Stratification is the process of mimicking seasonal change. Thawing soils and an increase in precipitation are an indication that seeds will survive if sprouted. You can mimic this by storing your seeds in a freezer for 3-4 weeks before planting. As the seed warms to the moist soil, your seeds will recognize it is time to sprout. Because the seed is waiting for the appropriate signal, germination may take longer than other seeds. You can find stratification requirements on either the seed packaging or the website product page. Most seeds will benefit from a brief soaking in water to encourage germination by softening the seed coat. Avoid soaking extra small or pelleted seeds.
Once seeds have been selected, soaked or stratified (if needed), they are ready for planting. Follow your planned schedule and the provided growing instructions. Either sow into a tray insert with individual cells or plugs, or broadcast into a 10x10 or 10x20 tray. Each germinated seedling may be transplanted into its own container, making sure every available space is filled with a successful seedling.
Plants started indoors may be transplanted to their final growing location when they have at least two sets of true leaves, an established root system and are hardened off. The first “leaves” developed are cotyledons, with rounded, small leaflets from the stored seed energy. True leaves follow. When grown indoors, plants are tender and sheltered from the quick changes of the outdoors. By exposing them to the open air for increasing amounts of time each day, a protective “thick skin” is developed. This process is called hardening off. The process can be compared to developing a tan. If a person spends twenty minutes sitting in the sun after being cooped up all winter, they may get a sunburn that quickly subsides. However, spending increasing amounts of time outside each day will result in a darkening tan. Continuing to increase the time plants spend outdoors will strengthen them.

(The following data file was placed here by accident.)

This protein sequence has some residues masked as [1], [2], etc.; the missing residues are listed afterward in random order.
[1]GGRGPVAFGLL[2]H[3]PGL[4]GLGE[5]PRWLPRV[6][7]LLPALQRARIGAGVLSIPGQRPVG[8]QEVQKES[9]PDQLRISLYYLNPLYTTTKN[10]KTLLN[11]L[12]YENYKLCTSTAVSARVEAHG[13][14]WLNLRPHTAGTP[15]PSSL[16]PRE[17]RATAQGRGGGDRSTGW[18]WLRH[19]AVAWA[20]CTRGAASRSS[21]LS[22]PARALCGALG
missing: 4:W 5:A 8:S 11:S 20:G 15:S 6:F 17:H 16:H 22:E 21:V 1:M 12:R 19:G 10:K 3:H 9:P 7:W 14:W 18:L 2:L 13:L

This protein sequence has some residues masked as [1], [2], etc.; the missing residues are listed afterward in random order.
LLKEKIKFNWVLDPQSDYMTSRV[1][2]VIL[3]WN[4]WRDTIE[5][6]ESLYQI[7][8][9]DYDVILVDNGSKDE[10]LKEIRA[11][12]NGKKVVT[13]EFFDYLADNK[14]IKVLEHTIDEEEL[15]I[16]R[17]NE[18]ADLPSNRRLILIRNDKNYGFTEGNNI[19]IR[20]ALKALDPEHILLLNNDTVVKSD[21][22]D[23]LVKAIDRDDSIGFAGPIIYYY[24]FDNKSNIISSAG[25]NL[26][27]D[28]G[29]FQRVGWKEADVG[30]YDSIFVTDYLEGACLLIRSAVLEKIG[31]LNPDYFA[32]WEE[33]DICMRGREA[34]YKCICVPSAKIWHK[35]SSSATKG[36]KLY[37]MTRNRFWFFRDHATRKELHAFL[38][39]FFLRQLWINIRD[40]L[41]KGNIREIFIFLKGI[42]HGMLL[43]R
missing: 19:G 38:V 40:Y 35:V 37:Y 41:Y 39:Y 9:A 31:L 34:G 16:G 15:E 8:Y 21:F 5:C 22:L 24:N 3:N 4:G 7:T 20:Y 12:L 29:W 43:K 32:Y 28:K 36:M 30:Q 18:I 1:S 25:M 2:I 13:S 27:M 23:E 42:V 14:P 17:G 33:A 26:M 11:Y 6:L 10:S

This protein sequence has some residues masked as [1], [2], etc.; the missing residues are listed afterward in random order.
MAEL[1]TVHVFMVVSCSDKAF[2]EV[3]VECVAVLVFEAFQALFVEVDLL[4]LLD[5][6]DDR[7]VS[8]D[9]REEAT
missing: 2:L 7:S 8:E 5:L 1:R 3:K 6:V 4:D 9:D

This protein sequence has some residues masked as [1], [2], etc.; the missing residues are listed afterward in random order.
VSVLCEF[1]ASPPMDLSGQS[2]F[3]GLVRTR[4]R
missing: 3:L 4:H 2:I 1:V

When starting seeds indoors, remember to select, plan, sow, care, and transplant. Select seeds that meet your needs and are appropriate to your growing location. Make plans, including when to plant, specific needs, and when to transplant. Care for the young seedlings. Harden off, and transplant at the appropriate time. If low temperatures, hail or heavy rains are expected after transplanting, you may need to protect your crops from damage. I find that using a tarp or large sheet of plastic is easiest for covering a large area. Overall, starting seeds indoors isn’t difficult. The key is to mimic the ideal outdoor growing conditions and understand special growing requirements.
Ashleigh Smith is the Managing Editor at True Leaf Market with a bachelor's degree in Horticulture from Brigham Young University - Idaho. True Leaf Market is a national certified organic, non-GMO seed and horticultural company based in Salt Lake City, Utah. The True Leaf Market staff specializes in supplying a large selection of conventional, heirloom and organic seeds to home gardeners everywhere. Learn more about our seeds, supplies and other growing ideas: www.trueleafmarket.com.